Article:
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Pattern and Matcher
Posted on: July 26, 2006 at 12:00 AM
java.util.regex.Pattern precompiles regular expressions so they can be executed more efficiently. It also has a few utility functions.

Java: Pattern and Matcher

In addition to the regular expression methods that are available in the String class (see String Regular Expressions), there are two classes that are specifically user for regular expression matching.

  • java.util.regex.Pattern precompiles regular expressions so they can be executed more efficiently. It also has a few utility functions. This same pattern can be reused by many Matcher objects.
        Pattern pat = Pattern.compile(regexString);
  • java.util.regex.Matcher objects are created from a Pattern object and a subject string to scan. This class provides a full set of methods to do the sacnning.
        Matcher m = pat.matcher(subject);

Common methods

The following variables represent elements of their declared type in the prototypes below.

import java.util.regex.*;
. . .
    boolean b;       // may be used in if statement.
    int i;           // index or character position.
    int g;           // group number
    int n;           // number of groups
    CharSequence cs; // effectively either String or StringBuffer
    String s;        // Subject string.
    String regex;    // Regular expression string.
    StringBuffer sb; // Used to build up string from repeated scans.
    Pattern p = Pattern.compile(regex); // Compiles regular expression into Pattern.
    Matcher m = p.matcher(s); // Creates Matcher with subject s and Pattern p.
ResultMethodDescription
Creating a Pattern
p = Pattern.compile(regex); Creates Pattern based on regex. May throw PatternSyntaxException.
p = Pattern.compile(regex, f); As above. Flag f can be Pattern.CASE_INSENSITIVE, ....
Finding pattern matches
b = m.find(); True if pattern can be found in the subject string. First call starts trying at beginning of string. Subsequent calls start after last character previously matched, which makes it good for a while loop.
b = m.find(i); True if pattern can match somewhere at or after position i.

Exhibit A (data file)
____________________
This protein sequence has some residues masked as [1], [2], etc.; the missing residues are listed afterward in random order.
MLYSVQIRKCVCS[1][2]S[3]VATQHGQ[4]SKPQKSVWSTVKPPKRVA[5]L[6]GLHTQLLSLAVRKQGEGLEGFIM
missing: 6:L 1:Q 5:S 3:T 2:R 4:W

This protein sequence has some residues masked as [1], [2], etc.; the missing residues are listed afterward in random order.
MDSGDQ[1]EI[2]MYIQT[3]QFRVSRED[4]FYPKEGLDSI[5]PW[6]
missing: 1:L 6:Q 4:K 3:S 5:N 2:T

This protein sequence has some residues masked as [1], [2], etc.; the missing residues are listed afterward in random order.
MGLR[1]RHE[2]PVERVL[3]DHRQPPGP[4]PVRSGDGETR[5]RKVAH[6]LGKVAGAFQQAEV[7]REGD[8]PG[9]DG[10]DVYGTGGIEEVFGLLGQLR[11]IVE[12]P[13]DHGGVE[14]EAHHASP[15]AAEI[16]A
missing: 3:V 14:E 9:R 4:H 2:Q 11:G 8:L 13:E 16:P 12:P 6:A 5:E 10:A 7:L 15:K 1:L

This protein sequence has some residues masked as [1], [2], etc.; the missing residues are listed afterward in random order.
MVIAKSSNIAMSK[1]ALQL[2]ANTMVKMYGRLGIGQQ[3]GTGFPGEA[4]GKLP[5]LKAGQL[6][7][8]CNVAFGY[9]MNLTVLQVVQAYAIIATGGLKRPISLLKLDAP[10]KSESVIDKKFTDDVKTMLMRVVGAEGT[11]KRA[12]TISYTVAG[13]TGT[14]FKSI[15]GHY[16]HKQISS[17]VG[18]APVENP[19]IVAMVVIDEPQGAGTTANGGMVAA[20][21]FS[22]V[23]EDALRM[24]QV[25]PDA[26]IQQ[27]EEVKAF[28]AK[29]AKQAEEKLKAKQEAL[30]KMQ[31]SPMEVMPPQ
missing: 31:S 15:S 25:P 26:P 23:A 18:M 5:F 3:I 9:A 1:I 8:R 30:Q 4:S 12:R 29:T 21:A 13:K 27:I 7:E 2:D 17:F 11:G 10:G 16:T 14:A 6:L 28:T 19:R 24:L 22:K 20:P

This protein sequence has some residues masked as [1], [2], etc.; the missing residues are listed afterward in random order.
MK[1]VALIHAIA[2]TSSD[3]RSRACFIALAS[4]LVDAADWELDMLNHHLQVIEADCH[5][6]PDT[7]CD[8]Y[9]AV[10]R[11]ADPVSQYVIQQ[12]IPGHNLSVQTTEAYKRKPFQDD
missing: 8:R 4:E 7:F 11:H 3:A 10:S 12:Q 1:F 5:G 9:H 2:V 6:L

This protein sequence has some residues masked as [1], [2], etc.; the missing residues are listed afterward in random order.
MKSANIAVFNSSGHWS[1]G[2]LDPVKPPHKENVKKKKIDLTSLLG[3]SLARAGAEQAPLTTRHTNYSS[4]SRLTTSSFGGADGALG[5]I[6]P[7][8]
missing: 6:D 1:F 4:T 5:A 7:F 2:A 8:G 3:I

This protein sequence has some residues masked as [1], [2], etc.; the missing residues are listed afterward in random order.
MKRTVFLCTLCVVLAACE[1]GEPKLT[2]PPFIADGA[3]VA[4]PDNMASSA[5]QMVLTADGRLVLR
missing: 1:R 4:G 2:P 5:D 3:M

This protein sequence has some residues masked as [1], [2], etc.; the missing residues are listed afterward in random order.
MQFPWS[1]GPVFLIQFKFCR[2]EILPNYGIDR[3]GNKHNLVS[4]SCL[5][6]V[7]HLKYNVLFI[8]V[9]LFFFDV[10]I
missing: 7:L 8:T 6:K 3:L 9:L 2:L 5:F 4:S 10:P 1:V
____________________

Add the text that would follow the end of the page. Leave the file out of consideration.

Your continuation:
b = m.matches(); True if pattern matches entire subject string.
b = Pattern.matches(regex, s); As above, but less efficient if regex used more than once.
b = m.lookingAt(); True if pattern matches starting at first char.
Getting results of last pattern match. Corresponds to group 0, then entire match.
s = m.group(); String which was matched.
i = m.start(); Index of first character of match.
i = m.end(); Index of last character plus 1 of match.
Getting group results of last match
s = m.group(g); String which was matched by group g.
i = m.start(g); Index of first character of group g.
i = m.end(g); Index of last character plus 1 of group g.
n = m.groupCount(); Number of groups that were matched.
Misc
m = m.reset(); Resets Matcher m so that next find starts at beginning.
m = m.reset(cs); Resets Matcher m to match subject cs.
Replacing text
s = m.replaceFirst(rep); Returns string which is subject with first match replaced by rep.
s = m.replaceAll(rep); Returns string with all matches replaced by rep.
Building replacement in a StringBuffer
m = m.appendReplacement(sbs); When it matches, (1) everything skipped before the match is appended to the StringBuffer sb, then (2) it appends s, with "$n" replaced by group n.
sb = m.appendTail(sb); Appends last part that m didn't match to StringBuffer. Useful after loop calling appendReplacement() to finish.

Other Resources

Copyleft 2005 Fred Swartz MIT License
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